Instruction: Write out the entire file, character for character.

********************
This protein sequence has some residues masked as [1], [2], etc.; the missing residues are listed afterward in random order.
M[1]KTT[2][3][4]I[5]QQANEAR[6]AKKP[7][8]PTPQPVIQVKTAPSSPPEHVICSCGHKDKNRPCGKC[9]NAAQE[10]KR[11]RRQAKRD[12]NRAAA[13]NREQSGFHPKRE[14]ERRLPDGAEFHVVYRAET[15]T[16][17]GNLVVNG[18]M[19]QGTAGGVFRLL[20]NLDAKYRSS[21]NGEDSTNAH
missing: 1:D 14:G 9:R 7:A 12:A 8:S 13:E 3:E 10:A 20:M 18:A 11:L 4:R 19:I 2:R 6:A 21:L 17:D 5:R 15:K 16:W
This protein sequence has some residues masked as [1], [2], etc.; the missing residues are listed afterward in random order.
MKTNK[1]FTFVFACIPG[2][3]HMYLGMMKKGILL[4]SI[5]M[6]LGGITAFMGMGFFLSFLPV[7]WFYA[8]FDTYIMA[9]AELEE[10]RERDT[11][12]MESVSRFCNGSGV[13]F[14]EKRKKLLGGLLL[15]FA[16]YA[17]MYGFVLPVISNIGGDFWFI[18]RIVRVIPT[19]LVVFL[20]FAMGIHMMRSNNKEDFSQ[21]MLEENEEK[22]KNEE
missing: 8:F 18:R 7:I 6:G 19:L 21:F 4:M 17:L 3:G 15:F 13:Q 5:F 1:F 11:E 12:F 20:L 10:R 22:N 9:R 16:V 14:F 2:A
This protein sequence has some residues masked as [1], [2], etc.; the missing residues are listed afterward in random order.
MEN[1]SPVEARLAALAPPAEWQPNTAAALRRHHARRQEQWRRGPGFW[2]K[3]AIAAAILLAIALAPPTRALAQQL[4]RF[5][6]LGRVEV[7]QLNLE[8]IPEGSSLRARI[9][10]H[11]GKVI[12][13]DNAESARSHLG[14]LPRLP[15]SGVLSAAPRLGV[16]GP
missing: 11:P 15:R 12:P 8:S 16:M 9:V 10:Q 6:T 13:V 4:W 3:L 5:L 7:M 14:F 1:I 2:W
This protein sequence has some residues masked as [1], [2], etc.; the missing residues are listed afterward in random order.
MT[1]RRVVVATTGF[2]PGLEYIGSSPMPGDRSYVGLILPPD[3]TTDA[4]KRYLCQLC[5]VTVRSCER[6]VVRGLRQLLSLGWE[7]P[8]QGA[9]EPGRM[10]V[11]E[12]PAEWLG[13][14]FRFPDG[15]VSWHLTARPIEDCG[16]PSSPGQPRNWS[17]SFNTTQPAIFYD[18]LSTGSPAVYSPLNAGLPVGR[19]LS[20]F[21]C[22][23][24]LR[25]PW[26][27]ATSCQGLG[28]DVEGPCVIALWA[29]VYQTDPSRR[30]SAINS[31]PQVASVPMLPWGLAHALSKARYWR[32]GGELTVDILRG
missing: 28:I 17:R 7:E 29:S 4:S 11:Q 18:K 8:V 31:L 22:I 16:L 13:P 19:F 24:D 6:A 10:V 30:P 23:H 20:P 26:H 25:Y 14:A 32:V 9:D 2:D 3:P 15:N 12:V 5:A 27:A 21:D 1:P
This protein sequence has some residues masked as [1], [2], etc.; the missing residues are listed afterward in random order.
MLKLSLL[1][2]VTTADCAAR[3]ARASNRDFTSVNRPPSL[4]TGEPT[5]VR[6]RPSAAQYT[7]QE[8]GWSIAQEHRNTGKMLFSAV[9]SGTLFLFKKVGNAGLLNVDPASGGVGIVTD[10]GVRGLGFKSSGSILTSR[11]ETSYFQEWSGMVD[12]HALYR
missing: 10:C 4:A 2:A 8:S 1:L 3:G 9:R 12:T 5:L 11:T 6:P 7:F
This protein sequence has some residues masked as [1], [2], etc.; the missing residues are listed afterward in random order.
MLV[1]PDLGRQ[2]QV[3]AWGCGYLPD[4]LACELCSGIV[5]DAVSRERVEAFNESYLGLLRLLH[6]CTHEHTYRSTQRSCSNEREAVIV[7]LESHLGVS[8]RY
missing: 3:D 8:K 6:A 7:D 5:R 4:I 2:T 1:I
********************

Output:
This protein sequence has some residues masked as [1], [2], etc.; the missing residues are listed afterward in random order.
M[1]KTT[2][3][4]I[5]QQANEAR[6]AKKP[7][8]PTPQPVIQVKTAPSSPPEHVICSCGHKDKNRPCGKC[9]NAAQE[10]KR[11]RRQAKRD[12]NRAAA[13]NREQSGFHPKRE[14]ERRLPDGAEFHVVYRAET[15]T[16][17]GNLVVNG[18]M[19]QGTAGGVFRLL[20]NLDAKYRSS[21]NGEDSTNAH
missing: 1:D 14:G 9:R 7:A 12:A 8:S 13:E 3:E 10:A 20:M 18:A 11:L 4:R 19:I 2:R 6:A 21:L 17:D 5:R 15:K 16:W
This protein sequence has some residues masked as [1], [2], etc.; the missing residues are listed afterward in random order.
MKTNK[1]FTFVFACIPG[2][3]HMYLGMMKKGILL[4]SI[5]M[6]LGGITAFMGMGFFLSFLPV[7]WFYA[8]FDTYIMA[9]AELEE[10]RERDT[11][12]MESVSRFCNGSGV[13]F[14]EKRKKLLGGLLL[15]FA[16]YA[17]MYGFVLPVISNIGGDFWFI[18]RIVRVIPT[19]LVVFL[20]FAMGIHMMRSNNKEDFSQ[21]MLEENEEK[22]KNEE
missing: 8:F 18:R 7:I 6:G 19:L 21:F 4:M 17:L 3:G 15:F 13:Q 5:F 1:F 11:E 12:F 20:L 10:R 22:N 9:R 16:V 14:F 2:A
This protein sequence has some residues masked as [1], [2], etc.; the missing residues are listed afterward in random order.
MEN[1]SPVEARLAALAPPAEWQPNTAAALRRHHARRQEQWRRGPGFW[2]K[3]AIAAAILLAIALAPPTRALAQQL[4]RF[5][6]LGRVEV[7]QLNLE[8]IPEGSSLRARI[9][10]H[11]GKVI[12][13]DNAESARSHLG[14]LPRLP[15]SGVLSAAPRLGV[16]GP
missing: 11:P 15:R 12:P 8:S 16:M 9:V 10:Q 6:T 13:V 4:W 3:L 5:L 7:M 14:F 1:I 2:W
This protein sequence has some residues masked as [1], [2], etc.; the missing residues are listed afterward in random order.
MT[1]RRVVVATTGF[2]PGLEYIGSSPMPGDRSYVGLILPPD[3]TTDA[4]KRYLCQLC[5]VTVRSCER[6]VVRGLRQLLSLGWE[7]P[8]QGA[9]EPGRM[10]V[11]E[12]PAEWLG[13][14]FRFPDG[15]VSWHLTARPIEDCG[16]PSSPGQPRNWS[17]SFNTTQPAIFYD[18]LSTGSPAVYSPLNAGLPVGR[19]LS[20]F[21]C[22][23][24]LR[25]PW[26][27]ATSCQGLG[28]DVEGPCVIALWA[29]VYQTDPSRR[30]SAINS[31]PQVASVPMLPWGLAHALSKARYWR[32]GGELTVDILRG
missing: 28:I 17:R 7:E 29:S 4:S 11:Q 18:K 8:V 31:L 22:I 16:L 13:P 19:F 24:D 6:A 10:V 30:P 23:H 20:P 26:H 25:Y 14:A 32:V 9:D 2:D 3:P 15:N 12:V 5:A 27:A 21:D 1:P
This protein sequence has some residues masked as [1], [2], etc.; the missing residues are listed afterward in random order.
MLKLSLL[1][2]VTTADCAAR[3]ARASNRDFTSVNRPPSL[4]TGEPT[5]VR[6]RPSAAQYT[7]QE[8]GWSIAQEHRNTGKMLFSAV[9]SGTLFLFKKVGNAGLLNVDPASGGVGIVTD[10]GVRGLGFKSSGSILTSR[11]ETSYFQEWSGMVD[12]HALYR
missing: 10:C 4:A 2:A 8:S 1:L 3:G 9:R 12:T 5:L 11:T 6:P 7:F
This protein sequence has some residues masked as [1], [2], etc.; the missing residues are listed afterward in random order.
MLV[1]PDLGRQ[2]QV[3]AWGCGYLPD[4]LACELCSGIV[5]DAVSRERVEAFNESYLGLLRLLH[6]CTHEHTYRSTQRSCSNEREAVIV[7]LESHLGVS[8]RY
missing: 3:D 8:K 6:A 7:D 5:R 4:I 2:T 1:I